• Witchy

    ‘Tis the season for truly bewitching stories. Here are our picks for new graphic novels filled with witches, magic, curses, and more! 

    10.12 The WitchesTHE WITCHES
    By Roald Dahl
    Illustrated by Penelope Bagieu
    (2020) 

    Real witches are all around us. You might never know it, though, because they’re in disguise. They wear gloves to hide their crooked fingers, wigs to cover their scaly bald heads, and perfume to cover the stench of the thing they hate most – children! In this full-color graphic novel adaptation of Roald Dahl’s darkly humorous classic, an eight-year-old boy travels to a seaside resort with this grandmama where he encounters all of the witches in England and goes head-to-head with the Grand High Witch. Eisner-winning artist Penelope Bagieu brings a quirky sense of child-like fun to a classic spooky story. 

     

    10.12 Witches of BrooklynWITCHES OF BROOKLYN
    By Sophie Escabasse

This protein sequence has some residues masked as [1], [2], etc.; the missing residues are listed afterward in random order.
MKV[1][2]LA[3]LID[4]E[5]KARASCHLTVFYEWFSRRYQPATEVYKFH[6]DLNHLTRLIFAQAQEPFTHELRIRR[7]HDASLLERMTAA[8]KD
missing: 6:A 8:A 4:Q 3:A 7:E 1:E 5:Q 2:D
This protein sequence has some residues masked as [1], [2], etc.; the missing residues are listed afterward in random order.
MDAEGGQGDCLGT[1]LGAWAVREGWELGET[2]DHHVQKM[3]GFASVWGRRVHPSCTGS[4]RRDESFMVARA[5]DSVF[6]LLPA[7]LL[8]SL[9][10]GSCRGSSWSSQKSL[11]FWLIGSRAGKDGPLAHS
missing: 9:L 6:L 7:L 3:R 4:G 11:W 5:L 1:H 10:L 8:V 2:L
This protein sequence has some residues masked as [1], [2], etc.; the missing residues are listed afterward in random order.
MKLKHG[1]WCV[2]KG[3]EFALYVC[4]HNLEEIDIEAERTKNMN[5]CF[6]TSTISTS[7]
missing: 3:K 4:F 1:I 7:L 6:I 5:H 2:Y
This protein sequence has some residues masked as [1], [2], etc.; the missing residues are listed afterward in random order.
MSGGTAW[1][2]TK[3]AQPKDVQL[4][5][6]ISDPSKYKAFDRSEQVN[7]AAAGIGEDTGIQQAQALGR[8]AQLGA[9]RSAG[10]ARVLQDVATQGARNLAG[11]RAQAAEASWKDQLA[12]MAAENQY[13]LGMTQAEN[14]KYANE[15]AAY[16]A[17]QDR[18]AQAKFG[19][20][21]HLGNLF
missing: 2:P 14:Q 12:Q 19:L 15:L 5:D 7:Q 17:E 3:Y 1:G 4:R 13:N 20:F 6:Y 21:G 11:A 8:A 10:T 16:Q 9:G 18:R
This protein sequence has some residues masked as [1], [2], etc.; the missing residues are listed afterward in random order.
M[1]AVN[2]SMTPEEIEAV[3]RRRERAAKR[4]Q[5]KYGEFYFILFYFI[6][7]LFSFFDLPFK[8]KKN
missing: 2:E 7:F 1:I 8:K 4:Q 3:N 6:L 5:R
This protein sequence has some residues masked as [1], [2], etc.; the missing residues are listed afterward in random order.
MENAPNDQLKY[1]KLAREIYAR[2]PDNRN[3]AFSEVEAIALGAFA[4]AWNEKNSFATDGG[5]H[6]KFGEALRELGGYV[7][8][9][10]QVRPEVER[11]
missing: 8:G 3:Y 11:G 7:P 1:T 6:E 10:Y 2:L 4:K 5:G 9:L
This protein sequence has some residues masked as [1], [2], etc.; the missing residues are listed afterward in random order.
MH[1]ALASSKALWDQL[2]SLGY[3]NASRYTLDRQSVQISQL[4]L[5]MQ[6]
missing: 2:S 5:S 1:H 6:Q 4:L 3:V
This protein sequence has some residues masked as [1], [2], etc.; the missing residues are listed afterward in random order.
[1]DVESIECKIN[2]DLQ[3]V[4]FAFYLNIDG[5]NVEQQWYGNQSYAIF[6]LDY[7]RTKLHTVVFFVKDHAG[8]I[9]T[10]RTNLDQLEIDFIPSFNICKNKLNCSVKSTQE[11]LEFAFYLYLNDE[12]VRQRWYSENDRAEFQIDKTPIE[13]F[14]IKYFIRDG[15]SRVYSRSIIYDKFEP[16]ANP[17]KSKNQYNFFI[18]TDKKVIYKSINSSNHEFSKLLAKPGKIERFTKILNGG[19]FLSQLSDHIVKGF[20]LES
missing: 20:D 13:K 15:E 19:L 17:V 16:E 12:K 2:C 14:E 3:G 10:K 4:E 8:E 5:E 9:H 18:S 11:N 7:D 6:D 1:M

(2020) 

    In the middle of the night, Effie, who has just lost her mother, is brought to live with her elderly aunts she’s never met. Her aunts, named Carlota and Selimene, run a holistic healing practice from their Brooklyn home, specializing in acupuncture, healing herbs, and more. Not long after Effie arrives, the aunts get another surprise visitor – Tilly Shoo, the biggest pop-star on the planet, who has been cursed with a bright-red face and needs their help. Luckily, Carlota and Selimene are more than just healers – they are witches, and it apparently runs in the family. A heartfelt series opener and a celebration of good witches everywhere. 

     

    10.012 Beetle and the HollowbonesBEETLE & THE HOLLOWBONES
    By Aliza Layne
    (2020) 

    Beetle is a 12-year-old goblin who has grown pretty tired of staying at home learning goblin magic with her grandma, the town witch. She longs to go to school to learn sorcery – like her old friend Kat Hollowbone, who has just returned from a prestigious boarding school. Beetle and Kat struggle to pick up where they left off, as new feelings seem to change the relationship between the two girls. This is only made more complicated by Kat’s aunt, Marla, an ambitious and powerful sorceress who longs to return their town to the way it was generations before – with a Hollowbone as town witch and the Hollowbone home on the site of the town mall. The mall to which Beetle’s best friend Blob Ghost is tied. For older middle grade readers, this is a colorful and unexpected coming of age story featuring a diversely witchy world.